Nil-Paid

Definition of 'Nil-Paid'


Security that is tradeable but originally posed no cost to the seller. For example, a renounceable right being sold by the original owner to another investor is considered nil-paid. A right is an opportunity to purchase more shares, usually at discount, given to shareholders by a corporation. The shareholders receive these rights at no cost, and if the rights are renounceable, the shareholders can choose to sell them on the market.

Investopedia explains 'Nil-Paid'


Though the word "nil-paid" may suggest that nil-paid rights give shareholders the right to acquire new shares for no cost, this is not the case. Nil-paid rights are only the right to acquire more shares at the current share price or a discount. The corporation issuing the rights to its shareholders does not receive payment for the rights, but if the shareholders decide to exercise the rights, they must pay for the securities they are given the right to buy.



comments powered by Disqus
Hot Definitions
  1. National Best Bid and Offer - NBBO

    A term applying to the SEC requirement that brokers must guarantee customers the best available ask price when they buy securities and the best available bid price when they sell securities.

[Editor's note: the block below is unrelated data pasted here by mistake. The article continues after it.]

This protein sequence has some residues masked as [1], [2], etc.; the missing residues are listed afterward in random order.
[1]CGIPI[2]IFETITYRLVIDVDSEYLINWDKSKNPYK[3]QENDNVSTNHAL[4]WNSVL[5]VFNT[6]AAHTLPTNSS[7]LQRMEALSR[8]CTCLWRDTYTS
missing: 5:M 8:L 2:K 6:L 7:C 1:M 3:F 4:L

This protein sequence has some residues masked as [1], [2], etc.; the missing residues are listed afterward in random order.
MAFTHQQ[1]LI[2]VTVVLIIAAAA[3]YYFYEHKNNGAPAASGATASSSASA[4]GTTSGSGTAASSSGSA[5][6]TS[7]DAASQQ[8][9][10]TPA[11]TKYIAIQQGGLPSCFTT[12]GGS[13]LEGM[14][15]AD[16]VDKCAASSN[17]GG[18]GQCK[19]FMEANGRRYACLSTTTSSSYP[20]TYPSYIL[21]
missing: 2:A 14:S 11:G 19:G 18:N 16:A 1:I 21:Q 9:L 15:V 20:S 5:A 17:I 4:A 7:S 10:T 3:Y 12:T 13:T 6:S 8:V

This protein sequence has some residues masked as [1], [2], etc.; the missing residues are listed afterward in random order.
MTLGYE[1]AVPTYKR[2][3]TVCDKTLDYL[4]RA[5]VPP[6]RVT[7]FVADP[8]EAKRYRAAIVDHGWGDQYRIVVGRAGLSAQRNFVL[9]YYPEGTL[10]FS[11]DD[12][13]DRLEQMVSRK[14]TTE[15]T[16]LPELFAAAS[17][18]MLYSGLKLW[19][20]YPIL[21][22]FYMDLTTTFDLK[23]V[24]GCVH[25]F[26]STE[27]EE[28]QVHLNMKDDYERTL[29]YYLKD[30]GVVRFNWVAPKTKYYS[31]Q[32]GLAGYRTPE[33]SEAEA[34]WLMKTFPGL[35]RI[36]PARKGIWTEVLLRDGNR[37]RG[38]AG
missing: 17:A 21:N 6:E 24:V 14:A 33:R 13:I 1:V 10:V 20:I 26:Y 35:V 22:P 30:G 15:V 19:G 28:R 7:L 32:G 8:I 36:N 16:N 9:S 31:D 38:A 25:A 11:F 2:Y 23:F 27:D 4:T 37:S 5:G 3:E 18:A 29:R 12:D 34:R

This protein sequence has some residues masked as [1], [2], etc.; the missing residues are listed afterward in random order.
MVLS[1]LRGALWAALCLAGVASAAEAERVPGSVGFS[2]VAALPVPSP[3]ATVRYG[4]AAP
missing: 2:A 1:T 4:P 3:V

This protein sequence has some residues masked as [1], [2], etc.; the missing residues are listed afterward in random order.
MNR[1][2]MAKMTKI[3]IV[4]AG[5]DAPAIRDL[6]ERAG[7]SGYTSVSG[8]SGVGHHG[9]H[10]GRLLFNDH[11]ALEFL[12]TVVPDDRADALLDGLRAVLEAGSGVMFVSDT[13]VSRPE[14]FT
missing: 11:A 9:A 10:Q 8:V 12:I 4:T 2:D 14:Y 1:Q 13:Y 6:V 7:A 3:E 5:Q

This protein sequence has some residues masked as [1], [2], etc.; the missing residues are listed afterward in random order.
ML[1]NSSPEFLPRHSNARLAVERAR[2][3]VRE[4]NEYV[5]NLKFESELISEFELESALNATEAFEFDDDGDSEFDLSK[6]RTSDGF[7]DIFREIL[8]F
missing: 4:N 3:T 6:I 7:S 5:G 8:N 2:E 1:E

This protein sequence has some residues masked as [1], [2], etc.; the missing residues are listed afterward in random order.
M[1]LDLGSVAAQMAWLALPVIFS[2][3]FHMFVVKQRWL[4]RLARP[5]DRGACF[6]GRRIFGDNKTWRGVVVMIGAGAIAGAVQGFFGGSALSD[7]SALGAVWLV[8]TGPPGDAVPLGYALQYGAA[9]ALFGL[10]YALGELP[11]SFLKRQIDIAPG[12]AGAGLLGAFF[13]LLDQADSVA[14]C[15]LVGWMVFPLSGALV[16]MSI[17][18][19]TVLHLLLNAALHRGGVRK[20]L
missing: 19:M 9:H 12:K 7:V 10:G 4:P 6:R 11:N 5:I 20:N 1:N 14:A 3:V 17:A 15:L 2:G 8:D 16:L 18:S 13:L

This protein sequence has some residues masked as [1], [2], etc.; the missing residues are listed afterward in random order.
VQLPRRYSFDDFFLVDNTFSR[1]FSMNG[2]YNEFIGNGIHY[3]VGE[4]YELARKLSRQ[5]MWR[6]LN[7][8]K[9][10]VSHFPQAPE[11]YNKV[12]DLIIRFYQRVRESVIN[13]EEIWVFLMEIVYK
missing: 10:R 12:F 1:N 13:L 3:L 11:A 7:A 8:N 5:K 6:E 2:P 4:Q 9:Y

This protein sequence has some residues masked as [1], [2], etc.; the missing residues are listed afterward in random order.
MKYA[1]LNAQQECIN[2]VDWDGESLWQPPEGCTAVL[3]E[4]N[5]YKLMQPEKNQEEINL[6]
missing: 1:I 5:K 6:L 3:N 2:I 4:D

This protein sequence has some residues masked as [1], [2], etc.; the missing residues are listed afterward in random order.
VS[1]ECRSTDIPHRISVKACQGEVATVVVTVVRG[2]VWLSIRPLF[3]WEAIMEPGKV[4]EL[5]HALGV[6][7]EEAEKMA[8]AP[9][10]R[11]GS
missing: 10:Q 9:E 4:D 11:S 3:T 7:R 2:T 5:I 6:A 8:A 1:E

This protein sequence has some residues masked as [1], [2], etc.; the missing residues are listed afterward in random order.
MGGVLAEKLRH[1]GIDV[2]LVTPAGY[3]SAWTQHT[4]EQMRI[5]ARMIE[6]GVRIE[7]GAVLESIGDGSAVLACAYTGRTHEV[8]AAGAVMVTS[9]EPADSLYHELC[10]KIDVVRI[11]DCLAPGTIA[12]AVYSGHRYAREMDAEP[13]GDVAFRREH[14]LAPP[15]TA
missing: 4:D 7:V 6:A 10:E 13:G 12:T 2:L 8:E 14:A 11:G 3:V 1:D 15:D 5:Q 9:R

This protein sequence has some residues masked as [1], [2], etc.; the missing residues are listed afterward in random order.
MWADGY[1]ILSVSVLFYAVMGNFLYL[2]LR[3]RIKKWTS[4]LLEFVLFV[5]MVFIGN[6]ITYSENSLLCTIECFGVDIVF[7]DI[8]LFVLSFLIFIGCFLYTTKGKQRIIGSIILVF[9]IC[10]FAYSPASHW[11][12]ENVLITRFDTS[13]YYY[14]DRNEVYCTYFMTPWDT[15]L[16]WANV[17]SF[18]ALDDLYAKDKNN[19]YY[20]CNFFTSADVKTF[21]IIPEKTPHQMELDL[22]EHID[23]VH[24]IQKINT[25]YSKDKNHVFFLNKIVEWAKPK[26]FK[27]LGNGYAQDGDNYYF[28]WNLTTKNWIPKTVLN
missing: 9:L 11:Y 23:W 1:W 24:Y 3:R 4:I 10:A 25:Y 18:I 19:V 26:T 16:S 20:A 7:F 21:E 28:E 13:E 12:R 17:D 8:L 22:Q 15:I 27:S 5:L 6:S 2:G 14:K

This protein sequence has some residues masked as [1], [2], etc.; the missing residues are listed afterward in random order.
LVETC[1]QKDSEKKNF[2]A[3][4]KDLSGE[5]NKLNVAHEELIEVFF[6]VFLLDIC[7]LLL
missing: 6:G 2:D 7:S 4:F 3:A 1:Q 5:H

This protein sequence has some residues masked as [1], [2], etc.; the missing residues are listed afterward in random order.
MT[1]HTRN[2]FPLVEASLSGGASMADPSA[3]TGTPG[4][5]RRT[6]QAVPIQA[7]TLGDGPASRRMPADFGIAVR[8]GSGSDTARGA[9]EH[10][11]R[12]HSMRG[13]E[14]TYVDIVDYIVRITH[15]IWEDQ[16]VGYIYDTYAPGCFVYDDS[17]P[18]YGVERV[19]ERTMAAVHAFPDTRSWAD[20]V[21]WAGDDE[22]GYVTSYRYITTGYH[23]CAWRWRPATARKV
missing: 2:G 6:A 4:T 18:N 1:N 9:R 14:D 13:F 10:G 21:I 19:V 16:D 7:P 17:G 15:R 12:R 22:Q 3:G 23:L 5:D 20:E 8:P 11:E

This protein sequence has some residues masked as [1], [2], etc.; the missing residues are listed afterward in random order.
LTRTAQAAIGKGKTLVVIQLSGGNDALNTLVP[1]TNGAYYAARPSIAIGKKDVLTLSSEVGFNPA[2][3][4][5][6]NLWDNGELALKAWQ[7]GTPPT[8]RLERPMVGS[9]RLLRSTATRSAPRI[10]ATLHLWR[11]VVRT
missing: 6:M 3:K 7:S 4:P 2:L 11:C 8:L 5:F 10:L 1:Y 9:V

2. Maintenance Margin

    The minimum amount of equity that must be maintained in a margin account. In the context of the NYSE and FINRA, after an investor has bought securities on margin, the minimum required level of margin is 25% of the total market value of the securities in the margin account.
  3. Leased Bank Guarantee

    A bank guarantee that is leased to a third party for a specific fee. The issuing bank will conduct due diligence on the creditworthiness of the customer looking to secure a bank guarantee, then lease a guarantee to that customer for a set amount of money and over a set period of time, typically less than two years.
  4. Degree Of Financial Leverage - DFL

    A ratio that measures the sensitivity of a company’s earnings per share (EPS) to fluctuations in its operating income, as a result of changes in its capital structure. Degree of Financial Leverage (DFL) measures the percentage change in EPS for a unit change in earnings before interest and taxes (EBIT).
  5. Jeff Bezos

    Self-made billionaire Jeff Bezos is famous for founding online retail giant Amazon.com.
  6. Re-fracking

    Re-fracking is the practice of returning to older wells that had been fracked in the recent past to capitalize on newer, more effective extraction technology. Re-fracking can be effective on especially tight oil deposits – where the shale products low yields – to extend their productivity.
Trading Center